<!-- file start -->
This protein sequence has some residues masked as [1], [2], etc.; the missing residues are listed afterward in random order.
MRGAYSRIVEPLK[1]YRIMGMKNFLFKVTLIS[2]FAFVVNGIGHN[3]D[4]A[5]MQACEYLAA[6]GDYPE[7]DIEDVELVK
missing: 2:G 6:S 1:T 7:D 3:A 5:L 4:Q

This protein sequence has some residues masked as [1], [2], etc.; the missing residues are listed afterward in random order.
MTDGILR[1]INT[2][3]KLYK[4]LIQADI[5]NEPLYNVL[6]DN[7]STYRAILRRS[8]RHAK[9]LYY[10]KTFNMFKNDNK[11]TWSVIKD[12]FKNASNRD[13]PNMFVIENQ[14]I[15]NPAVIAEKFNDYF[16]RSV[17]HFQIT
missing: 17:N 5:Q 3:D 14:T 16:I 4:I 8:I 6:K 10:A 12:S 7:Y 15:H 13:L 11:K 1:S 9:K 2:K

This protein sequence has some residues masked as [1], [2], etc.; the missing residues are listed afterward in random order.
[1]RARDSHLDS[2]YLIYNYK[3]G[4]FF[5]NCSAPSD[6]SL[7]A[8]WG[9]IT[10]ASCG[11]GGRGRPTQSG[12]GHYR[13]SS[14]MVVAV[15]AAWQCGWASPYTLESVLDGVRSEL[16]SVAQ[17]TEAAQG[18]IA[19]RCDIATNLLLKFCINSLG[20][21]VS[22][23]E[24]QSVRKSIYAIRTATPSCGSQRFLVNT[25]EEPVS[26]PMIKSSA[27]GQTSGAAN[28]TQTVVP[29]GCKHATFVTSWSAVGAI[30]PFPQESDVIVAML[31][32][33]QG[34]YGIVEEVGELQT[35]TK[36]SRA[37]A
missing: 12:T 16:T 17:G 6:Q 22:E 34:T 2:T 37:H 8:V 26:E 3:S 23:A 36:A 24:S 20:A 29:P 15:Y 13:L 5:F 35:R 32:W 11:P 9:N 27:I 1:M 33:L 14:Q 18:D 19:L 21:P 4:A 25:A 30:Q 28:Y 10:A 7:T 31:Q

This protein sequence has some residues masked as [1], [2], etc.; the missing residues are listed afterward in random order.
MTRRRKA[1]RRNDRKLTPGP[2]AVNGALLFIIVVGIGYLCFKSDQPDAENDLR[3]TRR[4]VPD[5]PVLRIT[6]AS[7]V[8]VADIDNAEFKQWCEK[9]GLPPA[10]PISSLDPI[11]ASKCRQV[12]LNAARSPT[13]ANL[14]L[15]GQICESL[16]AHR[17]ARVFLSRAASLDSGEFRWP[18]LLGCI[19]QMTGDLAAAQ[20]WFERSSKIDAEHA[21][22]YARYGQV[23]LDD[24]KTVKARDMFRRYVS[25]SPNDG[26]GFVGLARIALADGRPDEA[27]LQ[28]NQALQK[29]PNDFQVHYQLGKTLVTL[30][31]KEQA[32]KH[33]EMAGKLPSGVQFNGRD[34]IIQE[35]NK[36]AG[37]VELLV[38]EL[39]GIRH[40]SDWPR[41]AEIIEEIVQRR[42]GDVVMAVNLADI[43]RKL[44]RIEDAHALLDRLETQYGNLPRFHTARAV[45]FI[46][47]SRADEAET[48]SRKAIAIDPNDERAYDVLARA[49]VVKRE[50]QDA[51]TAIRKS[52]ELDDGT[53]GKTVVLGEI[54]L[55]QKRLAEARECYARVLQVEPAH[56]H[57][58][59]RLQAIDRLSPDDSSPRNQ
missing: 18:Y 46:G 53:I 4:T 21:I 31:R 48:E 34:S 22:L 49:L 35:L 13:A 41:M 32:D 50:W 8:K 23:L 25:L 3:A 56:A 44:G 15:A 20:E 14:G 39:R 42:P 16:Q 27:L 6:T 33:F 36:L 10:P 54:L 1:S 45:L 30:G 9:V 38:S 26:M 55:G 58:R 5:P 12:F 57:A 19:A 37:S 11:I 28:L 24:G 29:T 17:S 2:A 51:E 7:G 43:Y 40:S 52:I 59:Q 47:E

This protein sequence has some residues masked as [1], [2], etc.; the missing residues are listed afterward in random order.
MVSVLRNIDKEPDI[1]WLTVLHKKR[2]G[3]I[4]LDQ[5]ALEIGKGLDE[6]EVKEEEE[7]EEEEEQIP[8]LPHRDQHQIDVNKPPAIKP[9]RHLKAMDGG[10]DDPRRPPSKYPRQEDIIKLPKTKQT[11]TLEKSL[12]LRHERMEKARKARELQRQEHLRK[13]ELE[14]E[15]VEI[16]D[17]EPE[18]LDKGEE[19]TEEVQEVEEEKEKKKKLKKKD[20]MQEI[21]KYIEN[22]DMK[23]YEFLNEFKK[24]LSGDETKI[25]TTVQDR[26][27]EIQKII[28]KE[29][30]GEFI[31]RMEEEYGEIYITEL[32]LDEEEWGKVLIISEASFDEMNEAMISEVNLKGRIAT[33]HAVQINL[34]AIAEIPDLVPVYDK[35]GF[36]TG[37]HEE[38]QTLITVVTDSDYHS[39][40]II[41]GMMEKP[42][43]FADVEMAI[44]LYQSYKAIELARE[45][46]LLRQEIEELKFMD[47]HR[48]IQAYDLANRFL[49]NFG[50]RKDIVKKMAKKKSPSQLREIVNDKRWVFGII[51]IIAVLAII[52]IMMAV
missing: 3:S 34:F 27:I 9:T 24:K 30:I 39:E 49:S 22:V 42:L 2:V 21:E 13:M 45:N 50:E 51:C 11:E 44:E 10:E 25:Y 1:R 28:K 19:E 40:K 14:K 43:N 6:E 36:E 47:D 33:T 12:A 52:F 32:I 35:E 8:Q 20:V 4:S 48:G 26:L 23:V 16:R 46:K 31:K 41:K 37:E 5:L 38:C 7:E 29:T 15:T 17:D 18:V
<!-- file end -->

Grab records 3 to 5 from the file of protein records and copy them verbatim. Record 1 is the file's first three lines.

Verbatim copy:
This protein sequence has some residues masked as [1], [2], etc.; the missing residues are listed afterward in random order.
[1]RARDSHLDS[2]YLIYNYK[3]G[4]FF[5]NCSAPSD[6]SL[7]A[8]WG[9]IT[10]ASCG[11]GGRGRPTQSG[12]GHYR[13]SS[14]MVVAV[15]AAWQCGWASPYTLESVLDGVRSEL[16]SVAQ[17]TEAAQG[18]IA[19]RCDIATNLLLKFCINSLG[20][21]VS[22][23]E[24]QSVRKSIYAIRTATPSCGSQRFLVNT[25]EEPVS[26]PMIKSSA[27]GQTSGAAN[28]TQTVVP[29]GCKHATFVTSWSAVGAI[30]PFPQESDVIVAML[31][32][33]QG[34]YGIVEEVGELQT[35]TK[36]SRA[37]A
missing: 12:T 16:T 17:G 6:Q 22:E 34:T 2:T 37:H 8:V 26:E 3:S 23:A 36:A 24:S 20:A 29:P 15:Y 13:L 5:F 35:R 32:W 11:P 9:N 27:I 1:M 33:L 14:Q 18:D 19:L 21:P 4:A 25:A 30:Q 28:Y 10:A 7:T 31:Q

This protein sequence has some residues masked as [1], [2], etc.; the missing residues are listed afterward in random order.
MTRRRKA[1]RRNDRKLTPGP[2]AVNGALLFIIVVGIGYLCFKSDQPDAENDLR[3]TRR[4]VPD[5]PVLRIT[6]AS[7]V[8]VADIDNAEFKQWCEK[9]GLPPA[10]PISSLDPI[11]ASKCRQV[12]LNAARSPT[13]ANL[14]L[15]GQICESL[16]AHR[17]ARVFLSRAASLDSGEFRWP[18]LLGCI[19]QMTGDLAAAQ[20]WFERSSKIDAEHA[21][22]YARYGQV[23]LDD[24]KTVKARDMFRRYVS[25]SPNDG[26]GFVGLARIALADGRPDEA[27]LQ[28]NQALQK[29]PNDFQVHYQLGKTLVTL[30][31]KEQA[32]KH[33]EMAGKLPSGVQFNGRD[34]IIQE[35]NK[36]AG[37]VELLV[38]EL[39]GIRH[40]SDWPR[41]AEIIEEIVQRR[42]GDVVMAVNLADI[43]RKL[44]RIEDAHALLDRLETQYGNLPRFHTARAV[45]FI[46][47]SRADEAET[48]SRKAIAIDPNDERAYDVLARA[49]VVKRE[50]QDA[51]TAIRKS[52]ELDDGT[53]GKTVVLGEI[54]L[55]QKRLAEARECYARVLQVEPAH[56]H[57][58][59]RLQAIDRLSPDDSSPRNQ
missing: 18:Y 46:G 53:I 4:T 21:I 31:R 48:E 34:S 22:L 49:L 35:L 13:A 41:M 32:D 50:W 8:K 23:L 25:L 3:A 56:A 44:G 15:A 20:E 14:G 39:R 42:P 16:Q 27:L 6:T 33:F 36:L 10:P 54:L 1:S 45:L 30:G 9:V 38:S 26:M 55:G 58:R 5:P 12:F 57:A 19:A 37:S 11:I 28:L 24:G 29:T 17:S 2:A 51:E 7:G 43:Y 40:S 52:I 59:Q 47:E

This protein sequence has some residues masked as [1], [2], etc.; the missing residues are listed afterward in random order.
MVSVLRNIDKEPDI[1]WLTVLHKKR[2]G[3]I[4]LDQ[5]ALEIGKGLDE[6]EVKEEEE[7]EEEEEQIP[8]LPHRDQHQIDVNKPPAIKP[9]RHLKAMDGG[10]DDPRRPPSKYPRQEDIIKLPKTKQT[11]TLEKSL[12]LRHERMEKARKARELQRQEHLRK[13]ELE[14]E[15]VEI[16]D[17]EPE[18]LDKGEE[19]TEEVQEVEEEKEKKKKLKKKD[20]MQEI[21]KYIEN[22]DMK[23]YEFLNEFKK[24]LSGDETKI[25]TTVQDR[26][27]EIQKII[28]KE[29][30]GEFI[31]RMEEEYGEIYITEL[32]LDEEEWGKVLIISEASFDEMNEAMISEVNLKGRIAT[33]HAVQINL[34]AIAEIPDLVPVYDK[35]GF[36]TG[37]HEE[38]QTLITVVTDSDYHS[39][40]II[41]GMMEKP[42][43]FADVEMAI[44]LYQSYKAIELARE[45][46]LLRQEIEELKFMD[47]HR[48]IQAYDLANRFL[49]NFG[50]RKDIVKKMAKKKSPSQLREIVNDKRWVFGII[51]IIAVLAII[52]IMMAV
missing: 3:S 34:F 27:I 9:T 24:K 30:I 39:E 49:S 22:V 42:L 2:V 21:E 13:M 45:N 50:E 51:C 11:E 44:E 10:E 25:Y 1:R 28:K 19:E 40:K 14:K 43:N 6:E 36:E 47:D 33:T 12:A 52:F 32:I 35:E 8:Q 20:V 4:S 48:G 26:L 23:V 16:R 46:K 31:K 41:K 37:E 5:L 38:C 7:E 29:T 15:T 17:D 18:V